The writ of extent is the process by which the Crown can seize the body land, goods, and debts or other choses in action of its debtor by summary process for the purpose of obtaining satisfaction of debts due to it. . . . lt is stated further that -

Extents are divided into extents in chief and extents in aid. Extents in chief are extents issued on behalf of the Crown against its debtor (extents in chief iu the first degree), or against its debtor's debtor, and so on (extents in chief in the second, third, &c, degrees ) .

In clause 9 the Commonwealth is issuing a process against a debtor's debtor - the taxpayer owes the State a debt, and the State owes the Commonwealth a debt. The position is similar. Extents in chief are now comparatively rare; they were formerly the Crown's favorite method of recovering its debts. Extents in aid were practically abolished by the Extents In Aid Act of 1817. The only species which it is worth while to discuss at length at the present day is the immediate extent in chief iri the first degree. In this procedure there is the affidavit of debt and danger, &c. A judge of the King's Bench Division, on the production of the affidavit - and, if the debt be by bond, the bond - signs his fiat, and the other steps follow. Apparently the amendment is intended to overcome the complaint that judicial procedure has been omitted. The amendment has been proposed to make it obligatory, in the enforcement of the debt, under this clause, to adopt judicial procedure. In other words, the fundamental debt, upon which the execution is being taken, is to be a matter of judicial determination. To that extent, therefore, the judiciary is being brought in.

Mr Beasley - But it is too long afterwards.

Sir LITTLETON GROOM - It must be within two months. The point is that provision is made for a judicial determination. When, an application has been made to a court, it is open for a State to raise any issue, such as that the money is not owing, that the Executive has not complied with the provisions of the act, or that the act under which action is taken is not constitutional. But all those questions are capable of speedy determination.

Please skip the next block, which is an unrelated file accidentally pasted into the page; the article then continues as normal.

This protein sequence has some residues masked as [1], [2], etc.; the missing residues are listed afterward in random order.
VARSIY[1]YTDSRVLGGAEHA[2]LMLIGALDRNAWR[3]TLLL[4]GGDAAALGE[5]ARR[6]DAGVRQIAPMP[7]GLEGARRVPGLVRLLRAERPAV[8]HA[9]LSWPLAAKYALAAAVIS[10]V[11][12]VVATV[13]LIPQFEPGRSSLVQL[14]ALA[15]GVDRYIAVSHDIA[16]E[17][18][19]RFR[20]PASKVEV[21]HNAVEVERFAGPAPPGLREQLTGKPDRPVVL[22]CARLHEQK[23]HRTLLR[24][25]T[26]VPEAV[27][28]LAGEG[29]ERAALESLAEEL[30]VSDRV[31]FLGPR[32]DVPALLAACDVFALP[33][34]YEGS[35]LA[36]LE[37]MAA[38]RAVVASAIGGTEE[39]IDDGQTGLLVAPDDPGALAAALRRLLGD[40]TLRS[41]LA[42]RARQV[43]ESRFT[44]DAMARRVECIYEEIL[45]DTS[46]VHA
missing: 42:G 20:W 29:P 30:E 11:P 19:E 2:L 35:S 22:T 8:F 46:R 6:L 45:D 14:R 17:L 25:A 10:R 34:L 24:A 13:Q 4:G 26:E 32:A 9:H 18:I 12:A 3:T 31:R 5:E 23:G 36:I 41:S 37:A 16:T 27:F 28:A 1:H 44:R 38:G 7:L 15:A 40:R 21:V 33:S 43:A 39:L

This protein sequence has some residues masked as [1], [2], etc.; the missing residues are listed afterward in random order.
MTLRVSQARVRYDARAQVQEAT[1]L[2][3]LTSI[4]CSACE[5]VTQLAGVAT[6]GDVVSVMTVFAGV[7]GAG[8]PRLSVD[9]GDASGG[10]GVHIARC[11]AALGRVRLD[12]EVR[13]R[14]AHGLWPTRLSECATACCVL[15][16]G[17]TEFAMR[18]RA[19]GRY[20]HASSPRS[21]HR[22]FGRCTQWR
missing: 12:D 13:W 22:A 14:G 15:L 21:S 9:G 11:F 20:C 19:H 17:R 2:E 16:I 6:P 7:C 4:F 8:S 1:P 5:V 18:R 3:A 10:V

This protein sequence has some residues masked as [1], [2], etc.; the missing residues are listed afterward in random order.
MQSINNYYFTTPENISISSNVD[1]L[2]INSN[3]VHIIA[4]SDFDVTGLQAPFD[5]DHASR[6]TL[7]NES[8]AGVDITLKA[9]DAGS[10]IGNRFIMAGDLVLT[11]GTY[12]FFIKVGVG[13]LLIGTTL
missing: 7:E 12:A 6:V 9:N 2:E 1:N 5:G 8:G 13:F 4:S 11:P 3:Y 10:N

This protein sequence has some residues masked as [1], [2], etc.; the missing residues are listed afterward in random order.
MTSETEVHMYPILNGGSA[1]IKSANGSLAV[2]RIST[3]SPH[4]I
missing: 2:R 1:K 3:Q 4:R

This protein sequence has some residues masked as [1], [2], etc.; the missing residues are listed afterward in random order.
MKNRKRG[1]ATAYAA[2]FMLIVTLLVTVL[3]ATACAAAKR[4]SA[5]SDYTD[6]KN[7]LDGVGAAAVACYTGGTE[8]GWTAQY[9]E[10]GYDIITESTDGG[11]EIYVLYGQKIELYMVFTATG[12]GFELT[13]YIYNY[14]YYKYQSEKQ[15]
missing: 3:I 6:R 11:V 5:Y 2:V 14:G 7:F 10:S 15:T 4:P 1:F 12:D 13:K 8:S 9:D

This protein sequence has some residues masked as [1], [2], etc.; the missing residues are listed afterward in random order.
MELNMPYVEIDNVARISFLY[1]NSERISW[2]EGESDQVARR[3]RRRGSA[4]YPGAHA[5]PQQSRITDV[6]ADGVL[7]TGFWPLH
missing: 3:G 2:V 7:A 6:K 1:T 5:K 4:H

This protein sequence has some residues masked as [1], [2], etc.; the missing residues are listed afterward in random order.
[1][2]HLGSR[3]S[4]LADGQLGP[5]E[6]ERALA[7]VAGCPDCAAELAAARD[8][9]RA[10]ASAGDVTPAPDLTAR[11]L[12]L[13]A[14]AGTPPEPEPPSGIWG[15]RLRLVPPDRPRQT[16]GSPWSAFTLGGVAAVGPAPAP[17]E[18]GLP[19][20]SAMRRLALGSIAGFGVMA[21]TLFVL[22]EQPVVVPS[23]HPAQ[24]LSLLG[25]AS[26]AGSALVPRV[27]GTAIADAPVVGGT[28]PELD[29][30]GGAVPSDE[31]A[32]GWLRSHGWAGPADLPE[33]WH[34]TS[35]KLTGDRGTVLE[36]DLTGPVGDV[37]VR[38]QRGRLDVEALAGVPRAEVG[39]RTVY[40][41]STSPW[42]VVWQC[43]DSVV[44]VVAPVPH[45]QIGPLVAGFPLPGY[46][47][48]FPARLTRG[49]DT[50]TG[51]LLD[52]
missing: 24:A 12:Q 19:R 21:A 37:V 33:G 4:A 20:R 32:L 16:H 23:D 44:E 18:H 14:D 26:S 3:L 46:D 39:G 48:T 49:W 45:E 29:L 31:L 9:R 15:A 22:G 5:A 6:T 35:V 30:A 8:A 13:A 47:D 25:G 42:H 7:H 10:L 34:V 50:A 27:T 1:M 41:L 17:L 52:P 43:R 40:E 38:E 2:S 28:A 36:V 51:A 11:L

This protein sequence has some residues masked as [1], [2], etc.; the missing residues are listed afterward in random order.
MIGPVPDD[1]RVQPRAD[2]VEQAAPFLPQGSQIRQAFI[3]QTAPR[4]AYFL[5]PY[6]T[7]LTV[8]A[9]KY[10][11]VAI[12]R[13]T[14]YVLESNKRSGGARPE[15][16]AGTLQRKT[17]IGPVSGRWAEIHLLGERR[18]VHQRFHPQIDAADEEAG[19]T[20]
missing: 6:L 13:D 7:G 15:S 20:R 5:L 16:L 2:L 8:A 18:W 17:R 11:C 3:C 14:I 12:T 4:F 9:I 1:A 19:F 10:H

Mr Scullin - But action will already have been taken.

Sir LITTLETON GROOM - That is so.

Mr Beasley - The Government has no right to override the principles of law in order that it may fake speedy action.

Sir LITTLETON GROOM - But provision is being made for compliance with the constitutional requirement that judicial action shall be taken to determine the questions at issue.

It is provided under clause 5 (6) that upon the making of a declaration by the High Court that any amount is due by the State to the Commonwealth, such declaration shall be a judgment of the High Court in favour of the Commonwealth against the State, and shall be enforceable as a judgment, and shall, in addition to any other remedies for enforcing such judgment by law provided, operate as a charge upon all the revenues of a State.

Mr BRUCE (FLINDERS, VICTORIA) - That is sub-clause 6 of clause 5, and it does not re-appear in clause 6.

Sir LITTLETON GROOM - That is so. I do not know the reason for this omission in the proposed amendment. No means is being provided in this clause, apparently, to follow up the declaration of the court. The intention of the bill as amended appears to be directed towards the preservation of the distinction between the Executive and the judiciary. It is not unusual in State acts to provide executive remedies to preserve rights. Probably this is the intention of this clause.

Suggest corrections